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Voters may decide whether to save or destroy historic murals

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Locals push to preserve controversial 1936 WPA art at SF high school

A grassroots group called the Coalition to Protect Public Art is rallying to put up a ballot measure to overturn the San Francisco Unified School District’s decision to paint over divisive Works Progress Administration -era murals at George Washington High School in the Richmond District.

Billing itself a coalition of “artists and art organizations, educators, free speech and anti-censorship advocates, New Deal advocates, former students of the school, historic preservationists, and diverse San Franciscans,” the group, helmed by frequent San Francisco gadfly Jon Golinger, protests the June board vote to begin the process of destroying the circa-1936 scenes on the walls of the school’s administrative building.

“We are also supporting and advocating for a wide range of alternative options to increase education, provide mural context for viewers, create more art, and provide students and others a choice to decide for themselves whether or not to view art,” says the group.

Golinger tells the San Francisco Examiner that the actual legislation is still being drafted.

According to the Department of Elections, most of the deadlines for new ballot measures in SF have already passed for the upcoming November election.

However, the school district must complete environmental review of its plan to do away with the murals and then schedule future votes on its contents, so there’s time for Golinger et al. to collect sufficient signatures for next year’s ballots.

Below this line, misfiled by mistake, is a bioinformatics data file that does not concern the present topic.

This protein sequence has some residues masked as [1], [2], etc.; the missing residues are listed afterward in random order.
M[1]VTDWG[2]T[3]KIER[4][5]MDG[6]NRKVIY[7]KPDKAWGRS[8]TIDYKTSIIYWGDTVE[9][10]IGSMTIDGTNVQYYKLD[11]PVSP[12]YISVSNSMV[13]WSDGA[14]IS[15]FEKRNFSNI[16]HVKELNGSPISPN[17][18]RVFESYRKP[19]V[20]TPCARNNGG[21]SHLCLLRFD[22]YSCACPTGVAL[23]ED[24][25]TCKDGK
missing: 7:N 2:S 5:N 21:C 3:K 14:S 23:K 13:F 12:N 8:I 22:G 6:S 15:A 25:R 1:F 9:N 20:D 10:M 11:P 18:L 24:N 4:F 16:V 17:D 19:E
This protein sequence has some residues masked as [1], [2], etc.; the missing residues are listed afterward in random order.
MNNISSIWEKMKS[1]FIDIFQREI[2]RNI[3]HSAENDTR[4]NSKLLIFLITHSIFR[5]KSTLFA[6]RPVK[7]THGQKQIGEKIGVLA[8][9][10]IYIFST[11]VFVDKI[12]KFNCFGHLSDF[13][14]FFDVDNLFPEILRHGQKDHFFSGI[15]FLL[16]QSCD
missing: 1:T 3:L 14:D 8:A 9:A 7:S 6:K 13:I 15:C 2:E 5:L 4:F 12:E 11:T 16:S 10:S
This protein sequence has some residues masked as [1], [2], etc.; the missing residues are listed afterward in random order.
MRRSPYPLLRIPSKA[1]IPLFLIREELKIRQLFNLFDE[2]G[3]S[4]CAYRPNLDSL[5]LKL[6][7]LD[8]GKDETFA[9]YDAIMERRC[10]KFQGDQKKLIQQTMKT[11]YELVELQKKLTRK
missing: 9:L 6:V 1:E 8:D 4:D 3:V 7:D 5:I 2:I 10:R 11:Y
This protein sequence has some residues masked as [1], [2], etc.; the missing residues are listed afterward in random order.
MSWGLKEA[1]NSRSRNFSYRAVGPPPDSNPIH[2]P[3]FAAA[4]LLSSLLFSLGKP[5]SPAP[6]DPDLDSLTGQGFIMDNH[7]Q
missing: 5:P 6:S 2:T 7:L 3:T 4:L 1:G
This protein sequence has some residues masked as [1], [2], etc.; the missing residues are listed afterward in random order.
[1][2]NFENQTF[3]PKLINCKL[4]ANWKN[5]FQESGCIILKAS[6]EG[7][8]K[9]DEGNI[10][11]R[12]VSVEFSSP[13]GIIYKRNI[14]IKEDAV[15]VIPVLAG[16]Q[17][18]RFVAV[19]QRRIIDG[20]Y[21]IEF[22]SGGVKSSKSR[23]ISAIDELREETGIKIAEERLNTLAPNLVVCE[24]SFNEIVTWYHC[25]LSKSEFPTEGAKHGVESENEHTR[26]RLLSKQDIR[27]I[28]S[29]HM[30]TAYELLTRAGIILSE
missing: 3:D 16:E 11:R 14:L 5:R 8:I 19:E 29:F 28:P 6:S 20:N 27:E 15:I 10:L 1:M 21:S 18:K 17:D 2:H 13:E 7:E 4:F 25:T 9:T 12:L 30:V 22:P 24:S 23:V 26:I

(The city’s qualifying measures guide says that supporters must get signatures equal to “ten precent of the votes cast for all candidates for Mayor at the most recent municipal election for Mayor”—18,970 in the case of this year’s election).

Russian artist Victor Arnautoff painted the 1,600-square-foot biographical mural, Life of Washington in 1936. In keeping with Arnautoff’s leftist politics, he included scenes protesting the former U.S. president’s history as a slaveowner and depicting Washington as culpable in the country’s violent expansion into native tribal lands.

But now critics of the work call Arnautoff’s images racist in and of themselves. In June, the school board voted unanimously to paint over the entire piece in deference to complaints.